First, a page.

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J Chromatogr A. 2005 Mar 4;1067(1-2):153-60.

Operational options to reduce matrix effects in liquid chromatography-electrospray ionization-mass spectrometry analysis of aqueous environmental samples.

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Department of Water Quality Control, Technical University of Berlin, 10623 Berlin, Germany.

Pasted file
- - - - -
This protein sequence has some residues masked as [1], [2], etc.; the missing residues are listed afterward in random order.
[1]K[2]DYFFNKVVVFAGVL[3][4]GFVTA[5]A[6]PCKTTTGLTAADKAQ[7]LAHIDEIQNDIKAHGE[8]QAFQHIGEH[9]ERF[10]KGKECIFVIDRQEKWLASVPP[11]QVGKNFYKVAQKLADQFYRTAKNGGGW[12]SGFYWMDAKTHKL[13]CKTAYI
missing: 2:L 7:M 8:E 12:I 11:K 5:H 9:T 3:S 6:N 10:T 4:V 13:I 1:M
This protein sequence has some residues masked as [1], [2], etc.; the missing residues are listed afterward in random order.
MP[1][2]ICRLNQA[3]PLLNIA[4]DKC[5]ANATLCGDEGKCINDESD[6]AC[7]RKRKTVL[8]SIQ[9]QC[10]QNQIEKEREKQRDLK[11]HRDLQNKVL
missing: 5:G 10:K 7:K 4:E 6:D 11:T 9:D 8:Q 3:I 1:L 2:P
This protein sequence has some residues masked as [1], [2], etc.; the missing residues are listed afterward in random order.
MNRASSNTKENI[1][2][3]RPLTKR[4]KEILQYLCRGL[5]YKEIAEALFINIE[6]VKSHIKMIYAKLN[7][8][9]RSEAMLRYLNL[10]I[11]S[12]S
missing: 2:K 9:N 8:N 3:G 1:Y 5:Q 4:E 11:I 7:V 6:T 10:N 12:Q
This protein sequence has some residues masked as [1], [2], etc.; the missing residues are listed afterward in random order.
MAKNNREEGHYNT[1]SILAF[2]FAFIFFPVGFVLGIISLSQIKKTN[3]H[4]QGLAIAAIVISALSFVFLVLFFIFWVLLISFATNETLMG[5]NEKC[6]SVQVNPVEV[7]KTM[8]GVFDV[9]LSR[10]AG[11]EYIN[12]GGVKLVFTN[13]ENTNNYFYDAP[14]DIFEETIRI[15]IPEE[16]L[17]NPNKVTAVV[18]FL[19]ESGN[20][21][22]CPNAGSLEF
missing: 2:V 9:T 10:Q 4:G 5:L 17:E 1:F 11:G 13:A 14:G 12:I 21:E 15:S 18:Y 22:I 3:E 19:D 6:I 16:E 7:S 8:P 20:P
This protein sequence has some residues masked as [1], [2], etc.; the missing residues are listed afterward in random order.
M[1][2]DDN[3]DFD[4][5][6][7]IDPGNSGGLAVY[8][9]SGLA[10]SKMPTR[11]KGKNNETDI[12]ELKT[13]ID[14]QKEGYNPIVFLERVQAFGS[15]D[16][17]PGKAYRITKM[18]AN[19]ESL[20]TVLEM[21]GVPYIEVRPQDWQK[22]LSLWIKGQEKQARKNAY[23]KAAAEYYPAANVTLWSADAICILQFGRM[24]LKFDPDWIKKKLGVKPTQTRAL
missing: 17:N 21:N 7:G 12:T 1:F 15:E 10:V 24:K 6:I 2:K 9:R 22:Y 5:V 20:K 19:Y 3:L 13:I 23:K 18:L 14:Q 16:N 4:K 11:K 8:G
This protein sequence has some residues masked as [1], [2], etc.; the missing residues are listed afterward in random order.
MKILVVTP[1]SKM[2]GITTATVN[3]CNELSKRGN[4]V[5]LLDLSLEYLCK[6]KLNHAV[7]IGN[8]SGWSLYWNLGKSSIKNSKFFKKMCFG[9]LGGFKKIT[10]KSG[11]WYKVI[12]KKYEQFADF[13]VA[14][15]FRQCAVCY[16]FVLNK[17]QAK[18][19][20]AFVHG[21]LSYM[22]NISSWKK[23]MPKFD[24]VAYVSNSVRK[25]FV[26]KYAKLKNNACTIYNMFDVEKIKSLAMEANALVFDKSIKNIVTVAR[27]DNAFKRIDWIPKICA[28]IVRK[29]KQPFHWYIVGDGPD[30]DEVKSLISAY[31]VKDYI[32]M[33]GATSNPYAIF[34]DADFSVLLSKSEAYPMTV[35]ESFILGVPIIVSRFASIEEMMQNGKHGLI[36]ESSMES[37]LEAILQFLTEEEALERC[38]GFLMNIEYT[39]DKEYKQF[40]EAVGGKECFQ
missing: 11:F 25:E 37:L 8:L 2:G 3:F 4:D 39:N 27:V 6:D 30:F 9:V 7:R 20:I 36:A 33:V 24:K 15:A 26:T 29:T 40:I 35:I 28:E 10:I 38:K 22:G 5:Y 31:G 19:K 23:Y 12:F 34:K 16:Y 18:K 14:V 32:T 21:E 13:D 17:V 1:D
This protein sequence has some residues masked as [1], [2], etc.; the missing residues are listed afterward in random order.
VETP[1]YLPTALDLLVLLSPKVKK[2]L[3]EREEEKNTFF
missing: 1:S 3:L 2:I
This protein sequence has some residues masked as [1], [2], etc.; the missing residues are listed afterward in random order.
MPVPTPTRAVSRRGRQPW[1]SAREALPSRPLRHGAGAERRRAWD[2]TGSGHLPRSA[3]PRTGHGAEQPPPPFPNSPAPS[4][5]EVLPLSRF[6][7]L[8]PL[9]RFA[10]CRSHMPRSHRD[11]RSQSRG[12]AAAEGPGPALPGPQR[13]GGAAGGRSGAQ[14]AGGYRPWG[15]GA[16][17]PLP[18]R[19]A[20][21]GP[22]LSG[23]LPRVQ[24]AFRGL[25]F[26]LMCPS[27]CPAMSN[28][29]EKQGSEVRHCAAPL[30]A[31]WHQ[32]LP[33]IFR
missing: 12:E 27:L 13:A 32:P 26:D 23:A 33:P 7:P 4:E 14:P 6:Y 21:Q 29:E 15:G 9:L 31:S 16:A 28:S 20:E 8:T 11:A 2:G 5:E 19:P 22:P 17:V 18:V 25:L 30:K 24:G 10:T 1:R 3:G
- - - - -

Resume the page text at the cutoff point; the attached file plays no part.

Matrix effects like signal enhancement or suppression can severely compromise quantitative analysis of environmental samples with liquid chromatography-electrospray ionization-mass spectrometry (LC-ESI-MS). Several operational options were studied to reduce such matrix effects in the determination of polar organic trace contaminants from water, like non-steroidal anti-inflammatory drugs, among them ibuprofen, diclofenac and naproxen, lipid regulators like bezafibrate and clofibric acid and industrial chemicals (2-substituted benzothiazoles). A step-wise removal of organic matrix from a wastewater sample by ultrafiltration showed that the majority of matrix effects in that sample was due to low molecular weight compounds <1 kDa. For such wastewaters samples size-exclusion, as in restricted access material (RAM), is not a useful clean-up strategy. Reducing the eluent flow entering the ESI interface by post-column splitting increased instrumental sensitivity and reduced matrix effects. The flow optimum was analyte-dependent and ranged from 20 to 100 microL/min. Sensitivity in the positive ion mode increased up to nine-fold upon flow-reduction for some analytes detected in the positive ion mode. At low flow rates matrix effects are reduced by 45-60% on average. If moderate matrix effects occurred, post-column splitting may allow obtaining reliable quantitative data even with external calibration.

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